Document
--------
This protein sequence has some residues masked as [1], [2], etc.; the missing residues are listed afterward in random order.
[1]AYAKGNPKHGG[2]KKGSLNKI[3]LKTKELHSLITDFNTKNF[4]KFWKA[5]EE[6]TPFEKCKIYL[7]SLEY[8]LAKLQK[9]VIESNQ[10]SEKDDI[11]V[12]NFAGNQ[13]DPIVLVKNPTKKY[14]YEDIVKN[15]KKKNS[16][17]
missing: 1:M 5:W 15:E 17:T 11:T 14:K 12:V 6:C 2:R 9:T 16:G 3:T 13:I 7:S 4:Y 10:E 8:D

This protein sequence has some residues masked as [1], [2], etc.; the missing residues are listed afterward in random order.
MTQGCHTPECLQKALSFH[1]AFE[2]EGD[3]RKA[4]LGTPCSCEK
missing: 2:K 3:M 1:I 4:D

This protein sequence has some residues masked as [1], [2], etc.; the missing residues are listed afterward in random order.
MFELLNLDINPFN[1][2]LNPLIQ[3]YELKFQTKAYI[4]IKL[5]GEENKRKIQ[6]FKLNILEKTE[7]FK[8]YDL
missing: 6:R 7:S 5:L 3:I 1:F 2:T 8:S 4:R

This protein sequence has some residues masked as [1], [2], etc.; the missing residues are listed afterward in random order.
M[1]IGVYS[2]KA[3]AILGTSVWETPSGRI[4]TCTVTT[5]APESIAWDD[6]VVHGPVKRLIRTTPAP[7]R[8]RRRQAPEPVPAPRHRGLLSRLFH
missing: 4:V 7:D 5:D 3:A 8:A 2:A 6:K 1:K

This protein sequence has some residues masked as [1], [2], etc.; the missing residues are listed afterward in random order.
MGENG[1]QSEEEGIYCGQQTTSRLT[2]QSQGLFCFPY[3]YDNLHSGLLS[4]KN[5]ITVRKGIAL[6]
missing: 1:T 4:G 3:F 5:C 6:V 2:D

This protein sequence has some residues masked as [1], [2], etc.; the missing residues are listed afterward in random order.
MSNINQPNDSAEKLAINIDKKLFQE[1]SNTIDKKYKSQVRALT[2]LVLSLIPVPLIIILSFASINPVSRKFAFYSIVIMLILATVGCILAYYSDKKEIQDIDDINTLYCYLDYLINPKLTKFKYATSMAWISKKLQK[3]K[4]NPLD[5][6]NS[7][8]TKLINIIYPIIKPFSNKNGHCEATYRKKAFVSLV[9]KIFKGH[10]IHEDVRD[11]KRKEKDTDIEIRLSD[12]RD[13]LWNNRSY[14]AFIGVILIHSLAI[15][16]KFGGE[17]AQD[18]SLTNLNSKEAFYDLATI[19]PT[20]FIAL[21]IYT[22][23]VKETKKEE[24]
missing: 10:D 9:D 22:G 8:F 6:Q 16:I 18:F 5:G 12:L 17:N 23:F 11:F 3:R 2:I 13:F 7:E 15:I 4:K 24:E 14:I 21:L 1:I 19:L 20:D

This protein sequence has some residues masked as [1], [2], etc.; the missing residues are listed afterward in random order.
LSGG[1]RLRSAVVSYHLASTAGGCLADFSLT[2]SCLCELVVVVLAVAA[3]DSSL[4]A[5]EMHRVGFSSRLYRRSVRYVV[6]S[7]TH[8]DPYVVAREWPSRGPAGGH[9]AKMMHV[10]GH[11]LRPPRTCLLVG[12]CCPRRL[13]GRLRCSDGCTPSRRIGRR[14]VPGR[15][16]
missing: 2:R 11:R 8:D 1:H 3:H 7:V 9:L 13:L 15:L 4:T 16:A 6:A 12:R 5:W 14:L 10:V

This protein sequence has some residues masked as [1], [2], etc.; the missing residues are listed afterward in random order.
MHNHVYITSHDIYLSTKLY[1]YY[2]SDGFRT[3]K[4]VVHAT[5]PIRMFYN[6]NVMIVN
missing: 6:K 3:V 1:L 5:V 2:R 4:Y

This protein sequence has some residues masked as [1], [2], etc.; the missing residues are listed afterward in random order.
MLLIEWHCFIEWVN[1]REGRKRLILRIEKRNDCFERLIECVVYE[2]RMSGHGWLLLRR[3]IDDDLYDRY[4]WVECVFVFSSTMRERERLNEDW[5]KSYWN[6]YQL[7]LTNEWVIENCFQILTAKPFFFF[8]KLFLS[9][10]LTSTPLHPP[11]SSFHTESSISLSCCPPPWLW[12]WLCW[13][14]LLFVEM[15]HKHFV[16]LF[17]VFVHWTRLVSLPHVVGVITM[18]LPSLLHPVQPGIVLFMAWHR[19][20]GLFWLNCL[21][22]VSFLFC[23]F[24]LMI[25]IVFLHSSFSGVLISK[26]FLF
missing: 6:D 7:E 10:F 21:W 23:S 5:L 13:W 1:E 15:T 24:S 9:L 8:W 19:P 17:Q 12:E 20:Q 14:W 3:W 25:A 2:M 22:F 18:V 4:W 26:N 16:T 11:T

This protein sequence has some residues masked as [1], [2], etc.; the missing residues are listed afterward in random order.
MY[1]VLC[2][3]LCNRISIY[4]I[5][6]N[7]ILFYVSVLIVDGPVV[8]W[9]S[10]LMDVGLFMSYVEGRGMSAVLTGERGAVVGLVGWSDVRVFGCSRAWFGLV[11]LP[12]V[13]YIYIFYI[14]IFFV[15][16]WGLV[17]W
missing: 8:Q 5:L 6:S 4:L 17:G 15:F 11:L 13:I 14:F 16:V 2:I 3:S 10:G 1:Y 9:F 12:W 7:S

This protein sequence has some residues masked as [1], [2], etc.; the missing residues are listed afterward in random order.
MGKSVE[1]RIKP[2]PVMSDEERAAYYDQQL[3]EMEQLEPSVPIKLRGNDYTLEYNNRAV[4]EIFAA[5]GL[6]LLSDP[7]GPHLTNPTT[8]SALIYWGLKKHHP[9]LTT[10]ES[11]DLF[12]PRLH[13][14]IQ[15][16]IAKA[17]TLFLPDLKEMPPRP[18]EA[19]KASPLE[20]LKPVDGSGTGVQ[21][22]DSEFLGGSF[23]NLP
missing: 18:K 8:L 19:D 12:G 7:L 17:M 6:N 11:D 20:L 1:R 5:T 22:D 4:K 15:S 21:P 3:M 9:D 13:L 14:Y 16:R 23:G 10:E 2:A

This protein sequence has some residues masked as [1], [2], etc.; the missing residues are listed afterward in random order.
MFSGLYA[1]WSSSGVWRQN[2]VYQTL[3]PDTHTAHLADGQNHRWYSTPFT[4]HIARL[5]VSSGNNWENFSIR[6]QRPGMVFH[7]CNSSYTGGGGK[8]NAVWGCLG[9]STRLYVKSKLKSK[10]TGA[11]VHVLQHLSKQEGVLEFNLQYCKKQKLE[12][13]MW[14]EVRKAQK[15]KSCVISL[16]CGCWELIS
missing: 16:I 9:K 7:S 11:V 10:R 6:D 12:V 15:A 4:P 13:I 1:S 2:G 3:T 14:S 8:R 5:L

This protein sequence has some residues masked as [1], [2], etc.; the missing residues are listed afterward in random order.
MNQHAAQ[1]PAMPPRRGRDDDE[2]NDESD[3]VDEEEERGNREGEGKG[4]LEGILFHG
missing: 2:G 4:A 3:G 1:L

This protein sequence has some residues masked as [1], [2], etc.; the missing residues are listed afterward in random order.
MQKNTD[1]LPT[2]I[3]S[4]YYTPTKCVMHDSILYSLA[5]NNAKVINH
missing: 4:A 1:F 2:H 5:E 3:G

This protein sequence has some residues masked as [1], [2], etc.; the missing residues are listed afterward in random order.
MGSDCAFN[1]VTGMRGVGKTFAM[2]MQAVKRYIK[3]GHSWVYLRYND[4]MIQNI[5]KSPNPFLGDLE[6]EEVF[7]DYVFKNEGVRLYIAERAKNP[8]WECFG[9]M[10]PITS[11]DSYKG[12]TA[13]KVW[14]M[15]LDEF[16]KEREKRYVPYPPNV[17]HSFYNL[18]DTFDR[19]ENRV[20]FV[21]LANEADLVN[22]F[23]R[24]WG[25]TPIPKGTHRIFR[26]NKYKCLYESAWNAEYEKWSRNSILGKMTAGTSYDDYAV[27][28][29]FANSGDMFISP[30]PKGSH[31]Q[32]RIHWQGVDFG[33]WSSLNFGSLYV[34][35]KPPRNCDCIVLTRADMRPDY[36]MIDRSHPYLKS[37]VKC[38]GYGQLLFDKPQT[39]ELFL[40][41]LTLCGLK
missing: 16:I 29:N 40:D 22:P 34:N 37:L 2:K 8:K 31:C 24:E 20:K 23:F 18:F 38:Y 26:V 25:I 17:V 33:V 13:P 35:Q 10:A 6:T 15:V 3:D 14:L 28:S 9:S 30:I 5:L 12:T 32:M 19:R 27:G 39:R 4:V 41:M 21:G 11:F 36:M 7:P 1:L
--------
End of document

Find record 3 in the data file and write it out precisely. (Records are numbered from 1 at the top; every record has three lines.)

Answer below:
This protein sequence has some residues masked as [1], [2], etc.; the missing residues are listed afterward in random order.
MFELLNLDINPFN[1][2]LNPLIQ[3]YELKFQTKAYI[4]IKL[5]GEENKRKIQ[6]FKLNILEKTE[7]FK[8]YDL
missing: 6:R 7:S 5:L 3:I 1:F 2:T 8:S 4:R